About Us | Help Videos | Contact Us | Subscriptions
 

Abstract

 

This article in CS

  1. Vol. 47 No. 2, p. 519-528
     
    Received: May 15, 2006


    * Corresponding author(s): m.banziger@cgiar.org
 View
 Download
 Alerts
 Permissions
 Share

doi:10.2135/cropsci2005.05.0070

Nitrogen Uptake and Utilization in Contrasting Nitrogen Efficient Tropical Maize Hybrids

  1. Mosisa Workua,
  2. Marianne Bänziger *b,
  3. Gunda Schulte auf´m Erleyc,
  4. Dennis Friesend,
  5. Alpha O. Diallob and
  6. Walter J. Horstc
  1. a Bako Agricultural Research Center, P.O. Box 03, Bako, West Shoa, Oromia, Ethiopia
    b CIMMYT-Kenya, P.O. Box 25171, Nairobi, Kenya
    c Institute of Plant Nutrition, Univ. of Hanover, Herrenhaeuser Str. 2, D 30419 Hanover, Germany
    d CIMMYT-Ethiopia, P.O. Box 5689, Addis Ababa, Ethiopia

Abstract

Maize cultivars with improved grain yields under nitrogen (N) stress are desirable for sub-Saharan African maize growing environments. This study assesses N uptake, N utilization, and the genotype × environment (G × E) interaction of 16 tropical maize (Zea mays L.) hybrids differing in grain yield under low-N conditions. Hybrids were evaluated under low-N, medium-N, and high-N at Harare, Zimbabwe, in 2003 and 2004 and at Kiboko, Kenya, in 2003. At maturity, N accumulation in the aboveground biomass ranged from 47 to 278 kg N ha−1 in various experiments. Grain yields ranged from 1.5 to 4.3 Mg ha−1 and 10.6 to 14.9 Mg ha−1 for the same experiments, respectively. Significant G × E interactions were observed which became more pronounced as the difference in N stress intensity between two environments increased. High grain yield under low-N was consistently associated with higher postanthesis N uptake, increased grain production per unit N accumulated, and an improved N harvest index. Additive main effect and multiplicative interaction analysis identified hybrids with specific adaptation to either low-N or high-N environments. Several hybrids produced high yields under both low-N and high-N conditions. More detailed studies with these hybrids are required to examine the underlying physiological mechanisms contributing to the N-use efficiency.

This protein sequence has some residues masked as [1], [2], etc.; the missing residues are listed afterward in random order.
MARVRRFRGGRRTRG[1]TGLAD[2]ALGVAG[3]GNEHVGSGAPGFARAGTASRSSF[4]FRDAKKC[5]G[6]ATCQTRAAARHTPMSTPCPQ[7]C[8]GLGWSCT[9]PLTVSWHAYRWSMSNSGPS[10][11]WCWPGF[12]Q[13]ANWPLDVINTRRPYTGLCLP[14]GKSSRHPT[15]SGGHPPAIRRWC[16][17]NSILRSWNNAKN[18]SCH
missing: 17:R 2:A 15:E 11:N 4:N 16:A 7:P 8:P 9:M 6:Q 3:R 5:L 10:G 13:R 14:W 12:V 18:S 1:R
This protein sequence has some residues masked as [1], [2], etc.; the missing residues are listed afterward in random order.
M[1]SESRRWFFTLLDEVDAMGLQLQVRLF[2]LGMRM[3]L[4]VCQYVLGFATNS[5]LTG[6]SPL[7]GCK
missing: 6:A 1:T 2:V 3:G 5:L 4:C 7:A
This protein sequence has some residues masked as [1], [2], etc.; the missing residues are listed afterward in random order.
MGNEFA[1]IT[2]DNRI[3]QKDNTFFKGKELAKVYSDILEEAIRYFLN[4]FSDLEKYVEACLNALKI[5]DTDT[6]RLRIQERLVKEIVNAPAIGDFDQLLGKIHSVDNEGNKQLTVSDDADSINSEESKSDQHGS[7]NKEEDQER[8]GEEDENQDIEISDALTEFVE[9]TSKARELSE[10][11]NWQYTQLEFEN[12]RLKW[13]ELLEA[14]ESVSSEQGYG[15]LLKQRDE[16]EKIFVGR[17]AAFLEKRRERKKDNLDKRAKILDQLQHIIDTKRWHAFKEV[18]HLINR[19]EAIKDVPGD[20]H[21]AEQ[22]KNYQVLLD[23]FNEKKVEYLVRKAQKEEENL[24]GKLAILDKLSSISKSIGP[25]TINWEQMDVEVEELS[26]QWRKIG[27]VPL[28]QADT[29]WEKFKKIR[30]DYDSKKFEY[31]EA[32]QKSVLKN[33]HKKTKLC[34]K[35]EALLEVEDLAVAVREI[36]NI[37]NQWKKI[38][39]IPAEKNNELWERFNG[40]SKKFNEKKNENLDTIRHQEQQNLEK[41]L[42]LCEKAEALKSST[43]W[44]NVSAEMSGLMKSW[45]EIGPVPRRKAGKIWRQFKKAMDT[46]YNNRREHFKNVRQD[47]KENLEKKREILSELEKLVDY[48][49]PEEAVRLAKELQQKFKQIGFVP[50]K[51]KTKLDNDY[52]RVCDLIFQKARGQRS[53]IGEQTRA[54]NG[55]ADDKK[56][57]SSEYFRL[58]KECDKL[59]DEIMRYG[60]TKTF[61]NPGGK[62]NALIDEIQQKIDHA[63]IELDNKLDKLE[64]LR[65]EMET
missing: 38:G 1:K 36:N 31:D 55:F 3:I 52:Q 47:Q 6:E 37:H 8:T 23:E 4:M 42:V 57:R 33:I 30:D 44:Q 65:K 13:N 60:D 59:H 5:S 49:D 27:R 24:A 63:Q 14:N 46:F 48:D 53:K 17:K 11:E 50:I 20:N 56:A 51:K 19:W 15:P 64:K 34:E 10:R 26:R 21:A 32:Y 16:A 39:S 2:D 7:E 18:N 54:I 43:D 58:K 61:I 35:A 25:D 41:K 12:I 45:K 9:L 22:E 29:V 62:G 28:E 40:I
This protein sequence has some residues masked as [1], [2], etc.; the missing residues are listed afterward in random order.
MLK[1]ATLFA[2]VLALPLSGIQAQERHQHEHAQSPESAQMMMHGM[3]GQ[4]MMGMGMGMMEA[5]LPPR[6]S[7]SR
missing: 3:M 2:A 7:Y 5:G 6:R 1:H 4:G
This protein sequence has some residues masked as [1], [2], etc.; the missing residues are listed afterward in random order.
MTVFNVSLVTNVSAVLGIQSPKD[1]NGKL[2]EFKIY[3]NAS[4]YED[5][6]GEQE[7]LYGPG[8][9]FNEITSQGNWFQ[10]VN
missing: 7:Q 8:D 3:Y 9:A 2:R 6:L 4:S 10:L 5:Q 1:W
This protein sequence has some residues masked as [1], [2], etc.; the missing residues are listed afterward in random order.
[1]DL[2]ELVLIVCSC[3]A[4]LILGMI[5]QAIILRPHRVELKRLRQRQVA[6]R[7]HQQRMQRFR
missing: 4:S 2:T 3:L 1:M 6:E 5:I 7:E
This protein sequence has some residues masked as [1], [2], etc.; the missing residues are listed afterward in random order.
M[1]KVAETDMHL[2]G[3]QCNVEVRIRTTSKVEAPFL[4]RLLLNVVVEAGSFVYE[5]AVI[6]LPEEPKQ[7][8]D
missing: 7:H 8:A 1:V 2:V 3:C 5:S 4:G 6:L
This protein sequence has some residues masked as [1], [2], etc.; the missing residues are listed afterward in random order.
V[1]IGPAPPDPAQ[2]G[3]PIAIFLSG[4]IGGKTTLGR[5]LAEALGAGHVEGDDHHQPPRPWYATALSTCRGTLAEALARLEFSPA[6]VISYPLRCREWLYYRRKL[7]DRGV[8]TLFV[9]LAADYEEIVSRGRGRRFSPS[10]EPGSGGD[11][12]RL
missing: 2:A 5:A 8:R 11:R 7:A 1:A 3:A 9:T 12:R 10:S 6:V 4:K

Please view the pdf by using the Full Text (PDF) link under 'View' to the left.

Copyright © 2007. Crop Science Society of AmericaCrop Science Society of America